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Leopard Predation Thread

Argentina Tshokwane Offline
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#46

Female leopard in a death-grip with her impala kill, credits to Garry Mills Wildlife Photography

*This image is copyright of its original author
‘Like night-watchmen they patrol the dark nights; marching with intent and chasing all those unwanted into the shadows…those that do not run are removed’
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Argentina Tshokwane Offline
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#47

Pras Anna:
2 days after we left willpattu National Park; our regular Game ranger encounter a kill made by leopard.

So happy for him to see this rare event. We miss it...


*This image is copyright of its original author
‘Like night-watchmen they patrol the dark nights; marching with intent and chasing all those unwanted into the shadows…those that do not run are removed’
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Italy Ngala Offline
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#48

Photo and information credits: Sandeep Dutta
"Leopard on a Warthog kill, Masai Mara"

*This image is copyright of its original author
"Man still bears in his bodily frame the indelible stamp of his lowly origin." C. Darwin
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United Kingdom Sully Offline
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#49

Salayexe, the female leopard, chasing after a steenbok - Dawie Jacobs



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"When the tiger stalks the jungle like the lowering clouds of a thunderstorm, the leopard moves as silently as mist drifting on a dawn wind." -Indian proverb
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Argentina Tshokwane Offline
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#50

Tingana male, credits to Brent Leo-Smith.

*This image is copyright of its original author
‘Like night-watchmen they patrol the dark nights; marching with intent and chasing all those unwanted into the shadows…those that do not run are removed’
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United States Pckts Offline
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#51

Sanjay Jaiswal
Leopard hunting Wildebeest ..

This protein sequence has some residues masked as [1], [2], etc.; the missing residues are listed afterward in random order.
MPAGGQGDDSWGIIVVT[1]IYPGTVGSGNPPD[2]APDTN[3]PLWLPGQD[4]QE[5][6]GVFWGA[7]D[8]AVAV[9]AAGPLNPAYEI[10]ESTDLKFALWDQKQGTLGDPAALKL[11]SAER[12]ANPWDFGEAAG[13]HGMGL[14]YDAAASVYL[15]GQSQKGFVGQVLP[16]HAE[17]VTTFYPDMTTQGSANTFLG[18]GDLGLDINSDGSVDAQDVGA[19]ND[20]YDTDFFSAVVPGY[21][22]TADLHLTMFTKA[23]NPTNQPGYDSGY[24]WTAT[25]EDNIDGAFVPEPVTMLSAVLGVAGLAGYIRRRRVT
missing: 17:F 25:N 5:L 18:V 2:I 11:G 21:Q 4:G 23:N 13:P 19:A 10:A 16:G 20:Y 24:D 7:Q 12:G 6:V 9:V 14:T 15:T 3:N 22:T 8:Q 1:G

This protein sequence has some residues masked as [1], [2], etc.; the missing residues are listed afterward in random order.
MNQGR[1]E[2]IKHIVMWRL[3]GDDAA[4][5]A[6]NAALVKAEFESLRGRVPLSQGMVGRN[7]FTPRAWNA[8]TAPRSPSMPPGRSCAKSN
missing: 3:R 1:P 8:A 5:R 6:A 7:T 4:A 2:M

Massai mara ,16th aug 15


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"Imagination was given to man to compensate him for what he is not, and a sense of humor was provided to console him for what he is."
-Oscar Wilde
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Argentina Tshokwane Offline
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#52

From Africa Geographic, A mid-air leopard attack: Written by: Mario Paul

A while ago I witnessed this incredible scene on the Orpen Dam loop of a leopard attacking an unsuspecting impala mid-air in what can only be described as a sighting of epic proportions.

That morning, I picked-up two French guests from their hotel for a three day safari in the Kruger National Park with Vula Tours.  We were at Tshokwane picnic spot for breakfast when my gut feeling told me to go drive the Orpen Dam loop.


We had the most amazing drive before breakfast which included seeing four of the Big Five. We just needed a leopard sighting to get a full house. But as any seasoned safari-goer knows, this is easier said than done, especially in that area. So I decided to follow my gut and proceeded to the loop.

As luck would have it, as we drove down into the cement causeway something caught my eye. There it was – a big male leopard staring right at me not even five metres away.

*This image is copyright of its original author

He was quite nervous but soon relaxed and proceeded to have a drink of water at the only available source, a hole that had been dug by elephants.

*This image is copyright of its original author

We watched him for about four minutes when a second vehicle arrived and he got scared and quickly moved away. He then stopped about 25 metres from us, looked back and then slipped in under the reeds.


I knew then that this leopard did not go into those reeds to hide from us, but because it was the perfect position for an ambush. Any unsuspecting victims that would come down to drink would have to pass by very close to him and they would never be able to spot him.

*This image is copyright of its original author

Furthermore, the wind was blowing quite hard and in the perfect direction that made him quite literally invisible. The prey couldn’t see him because of his perfectly camouflaged coat and hiding place, they couldn’t hear him because of the wind blowing and they couldn’t smell him because his smell was blown away by the wind.


Taking all these facts into account I was pretty confident that this leopard would be able to complete a successful hunt. Because we had such a good morning, it was not very difficult to convince my two guests to stick around and see if something would happen.

45 minutes went by with absolutely nothing happening. Another safari vehicle arrived and I told the guide where this leopard was hiding. As we were speaking, a herd of male impala appeared from over the hill. We patiently waited for this herd to move in but they were only interested in chasing each other around.